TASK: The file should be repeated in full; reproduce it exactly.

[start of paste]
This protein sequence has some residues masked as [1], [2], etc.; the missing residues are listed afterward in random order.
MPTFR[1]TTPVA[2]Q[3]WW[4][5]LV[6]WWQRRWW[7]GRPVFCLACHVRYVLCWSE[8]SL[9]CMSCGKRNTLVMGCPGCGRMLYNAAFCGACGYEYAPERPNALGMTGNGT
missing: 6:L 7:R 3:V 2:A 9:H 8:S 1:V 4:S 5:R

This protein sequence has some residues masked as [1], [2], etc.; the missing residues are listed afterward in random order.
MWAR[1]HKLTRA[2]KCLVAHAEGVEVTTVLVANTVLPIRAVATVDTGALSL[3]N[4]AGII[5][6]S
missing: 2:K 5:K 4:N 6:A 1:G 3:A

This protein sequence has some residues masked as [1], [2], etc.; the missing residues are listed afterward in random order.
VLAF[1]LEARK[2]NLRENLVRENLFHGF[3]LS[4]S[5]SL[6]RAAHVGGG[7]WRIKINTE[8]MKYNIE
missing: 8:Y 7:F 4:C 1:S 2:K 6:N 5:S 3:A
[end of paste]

This protein sequence has some residues masked as [1], [2], etc.; the missing residues are listed afterward in random order.
MPTFR[1]TTPVA[2]Q[3]WW[4][5]LV[6]WWQRRWW[7]GRPVFCLACHVRYVLCWSE[8]SL[9]CMSCGKRNTLVMGCPGCGRMLYNAAFCGACGYEYAPERPNALGMTGNGT
missing: 6:L 7:R 3:V 2:A 9:H 8:S 1:V 4:S 5:R

This protein sequence has some residues masked as [1], [2], etc.; the missing residues are listed afterward in random order.
MWAR[1]HKLTRA[2]KCLVAHAEGVEVTTVLVANTVLPIRAVATVDTGALSL[3]N[4]AGII[5][6]S
missing: 2:K 5:K 4:N 6:A 1:G 3:A

This protein sequence has some residues masked as [1], [2], etc.; the missing residues are listed afterward in random order.
VLAF[1]LEARK[2]NLRENLVRENLFHGF[3]LS[4]S[5]SL[6]RAAHVGGG[7]WRIKINTE[8]MKYNIE
missing: 8:Y 7:F 4:C 1:S 2:K 6:N 5:S 3:A